Memorandum by the Chief of the Division of Mexican Affairs (Ray)27

The attached memorandum giving the history of the importation of Zebu cattle into Mexico illustrates clearly the consistent and forceful attitude which the Department has maintained in the matter.

The attitude of the American Embassy, México, D. F., and of Ambassador Messersmith is reported in the following despatches: no. 26866, October 17, 1945; no. 26949, October 21, 1945; no. 26882, October 23, 1945; no. 29023, March 30, 1946; no. 29313, April 30, 1946; no. 29357, May 8, 1946.28 The Ambassador repeatedly expressed his concern to the Mexican authorities about the shipments of Zebu cattle, but favored their being permitted to land on Sacrificios Island. He also pressed strongly in the above-mentioned despatches, for the establishment by this Government of an international quarantine station.29

I understand from Mr. Braden and from Mr. Acheson30 that when the question arose of the importation of Brazilian Zebu bulls into Mexico and the Department, in cooperation with the Bureau of Animal Industry of the Department of Agriculture, instructed our Embassy to protest to the Mexican Government and point out that such [Page 1049] importations constituted a violation of our sanitary treaty with Mexico,31 Ambassador Messersmith telephoned both Mr. Braden and Mr. Acheson urging that we make no protest.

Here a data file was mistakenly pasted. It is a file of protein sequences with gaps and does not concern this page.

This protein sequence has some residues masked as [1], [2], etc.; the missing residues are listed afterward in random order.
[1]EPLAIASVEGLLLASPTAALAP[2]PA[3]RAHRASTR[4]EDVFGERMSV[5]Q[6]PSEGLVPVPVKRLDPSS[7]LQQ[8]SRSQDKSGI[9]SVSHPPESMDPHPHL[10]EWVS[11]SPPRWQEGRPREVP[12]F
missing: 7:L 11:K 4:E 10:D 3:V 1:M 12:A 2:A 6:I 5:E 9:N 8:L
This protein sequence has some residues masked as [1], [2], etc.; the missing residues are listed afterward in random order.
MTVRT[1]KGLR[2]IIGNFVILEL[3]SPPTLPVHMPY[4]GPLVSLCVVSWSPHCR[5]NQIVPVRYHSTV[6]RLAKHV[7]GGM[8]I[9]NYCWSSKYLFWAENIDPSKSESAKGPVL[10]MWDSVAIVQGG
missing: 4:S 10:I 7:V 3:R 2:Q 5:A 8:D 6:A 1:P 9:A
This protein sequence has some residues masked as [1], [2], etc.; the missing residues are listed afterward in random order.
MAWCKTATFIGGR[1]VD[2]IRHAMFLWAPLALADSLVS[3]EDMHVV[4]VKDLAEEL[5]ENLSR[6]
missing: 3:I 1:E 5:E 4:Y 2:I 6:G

Guy W. Ray

History of the Importation of Zebu Cattle Into Mexico

In accordance with your request, the following history of the importation of Zebu cattle into Mexico has been prepared:

In October, 1945, 120 head of Zebu cattle were imported into Mexico from Brazil. At that time this Government expressed its great concern to the Mexican Government and its fear that such action would result in an outbreak of hoof and mouth disease with disastrous consequences for both the United States and Mexico. However, the cattle were allowed to land on the understanding that this would not constitute a precedent. The statement was made to Mexican officials that we would consider what measures might be necessary to protect our industry from possible consequences.

During February, 1946, the Mexican Government permitted the importation of three fighting bulls from Spain (an area considered to be infected) and at that time the Mexican Government’s attention was again called to our previous attitude in connection with the Zebu shipment.

During March, 1946, this Government informed the American Embassy in Mexico, D.F., that it had learned of possible further shipments of cattle from Brazil to Mexico, and our Embassy again informed the Mexican Government of our concern. On April 7, 1946, 327 Zebu cattle were shipped from Brazil, and about April 25, 1946, the Mexican Secretary of Agriculture assured our Department of Agriculture that the cattle would not be allowed to land.

On April 29, 1946, the Department instructed our Embassy in Mexico once again to express our concern over the proposed landing and referred to our feeling that this would be a violation of Article IX of the 1928 Sanitary Treaty between the United States and Mexico. (Article IX provides that no importation of domestic ruminants shall [Page 1050] be authorized from foreign countries or zones where … diseases … appear frequently … until at least 60 days have elapsed without any outbreak.) Our Department of Agriculture has informed Mexico that the disease is endemic in Brazil and no area can be considered free.